Steven Moffat has continued the traditionally awesome Doctor Who Christmas specials that began with the sensational “Voyage of the Damned” written by his predecessor, Russell T. Davis. This episode was based on the 1974 book, The Voyage of the Dammed, written by Gordon Thomas and Max Morgan-Witts. The book describes the fate of Jewish refugees who were forced onto the MS St. Louis ocean liner and were denied asylum in both America and Cuba in 1939. Back to Doctor Who, the episode describes the bitter ex-corporate tycoon who is out to create the most collateral damage thereby bankrupting his former corporation, while in the process killing everyone on board and the Queen of England by crashing into her pad.
Now we move on into the Steven Moffat era of true Christmas spirit by recreating A Christmas Carol with a 2010 special also called “A Christmas Carol.” Moffat not only captured Charles Dickens’ original spirit of good triumphant over greed; but he then updated and amazed us with technological and psychological leaps that kept us glued like a kid eyeing the biggest gift under the tree. Adding flying sharks and opera singers made it even more mind-blowing, but the greatest feat was travelling back in time in the life of Kazran Sardick a Scrooge-like character. Thus, reversing the focal point in Sardick’s past so that it changed reality and altered his present-day self and saved the lives of the Doctor’s companions. It’s wickedly complex, magical and a bit sentimental, but that’s why we love it so much.
Finally, the latest in the series of Christmas Stories, “The Doctor, the Widow and the Wardrobe,” based upon C.S. Lewis’ The Lion, the Witch and the Wardrobe. Miracles happen, so we do feel that the Christmas spirit has been kindled. However, the similarity to the original story is not as pronounced or profound as we would have liked. Featuring widowed Madge Arwell and her two children there were no cute characters (unless you count Matt Smith) or beautiful, bewitching evil witches. The only evils ones were men who wanted to harvest trees by killing them with acid rain and WWII tragedies of missing airmen. The evils of being lost at war (although this did relate to The Lion, the Witch and the Wardrobe) and of acid rain seemed too far removed from the original very deliberate mind-altering ice queen. Alas, the only comparison that we could make is that it left us feeling cold and missing the warm relationship with his companions.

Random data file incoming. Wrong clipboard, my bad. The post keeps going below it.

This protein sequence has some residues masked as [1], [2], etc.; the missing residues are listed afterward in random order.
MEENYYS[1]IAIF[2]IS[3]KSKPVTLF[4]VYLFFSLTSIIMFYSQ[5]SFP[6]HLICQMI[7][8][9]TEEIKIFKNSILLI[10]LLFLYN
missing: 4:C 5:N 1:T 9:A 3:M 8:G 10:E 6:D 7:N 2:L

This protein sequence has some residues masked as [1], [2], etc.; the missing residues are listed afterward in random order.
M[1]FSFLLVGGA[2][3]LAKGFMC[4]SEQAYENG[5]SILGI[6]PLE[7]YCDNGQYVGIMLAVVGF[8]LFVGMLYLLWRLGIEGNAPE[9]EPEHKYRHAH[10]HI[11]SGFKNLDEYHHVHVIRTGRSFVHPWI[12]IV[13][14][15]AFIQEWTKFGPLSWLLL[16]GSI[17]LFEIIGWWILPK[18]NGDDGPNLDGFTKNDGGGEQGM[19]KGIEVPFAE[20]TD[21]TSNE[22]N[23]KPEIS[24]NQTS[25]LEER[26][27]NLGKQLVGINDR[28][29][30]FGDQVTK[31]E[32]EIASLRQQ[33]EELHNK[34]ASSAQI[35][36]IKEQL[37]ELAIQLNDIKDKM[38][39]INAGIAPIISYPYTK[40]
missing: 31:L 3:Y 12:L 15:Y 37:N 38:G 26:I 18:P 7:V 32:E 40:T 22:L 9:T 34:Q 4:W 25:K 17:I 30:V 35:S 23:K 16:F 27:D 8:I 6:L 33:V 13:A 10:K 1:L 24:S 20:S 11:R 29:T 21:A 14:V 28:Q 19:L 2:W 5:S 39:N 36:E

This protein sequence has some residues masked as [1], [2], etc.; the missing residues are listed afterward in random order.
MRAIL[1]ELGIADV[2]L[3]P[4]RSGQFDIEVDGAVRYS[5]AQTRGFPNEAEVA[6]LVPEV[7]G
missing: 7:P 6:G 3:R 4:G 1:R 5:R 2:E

In fact, we started reminiscing about past companions and how in the end it just didn’t work out. Martha Jones loved the Doctor but realized that it was never going to happen, Rose Tyler got stuck in another dimension, Donna Noble was forced to forget the Doctor because her mind would blow up if she didn’t and finally there was Amy Pond and her mysterious daughter, River Song. We couldn’t see any future there because Amy was married and needed to stop dragging her husband over time and space and River Song said the beginning was the end so where does this leave us now? If he comes back does time stand still again? So we were already grieving that loss more than the loss of the characters in this year’s special. But just as the Doctor saved Madge’s family, she saved him by saying he couldn’t let them think he was dead. So another Christmas miracle happened just about the time we were contemplating that a new non-emotionally attached companion (in other words a man) would be the best answer to travelling around deep, cold space. He arrived at Amy’s TARDIS blue door and she announced to “Mr. Pond” that the Doctor was there, the ice inside our hearts melted, too. Everyone (including the Doctor) cried tears of joy and we knew that the Doctor could make his way with his current companions, especially now that he is reunited with River Song as his wife and soul mate for a very long time to come (or the end of time, once again).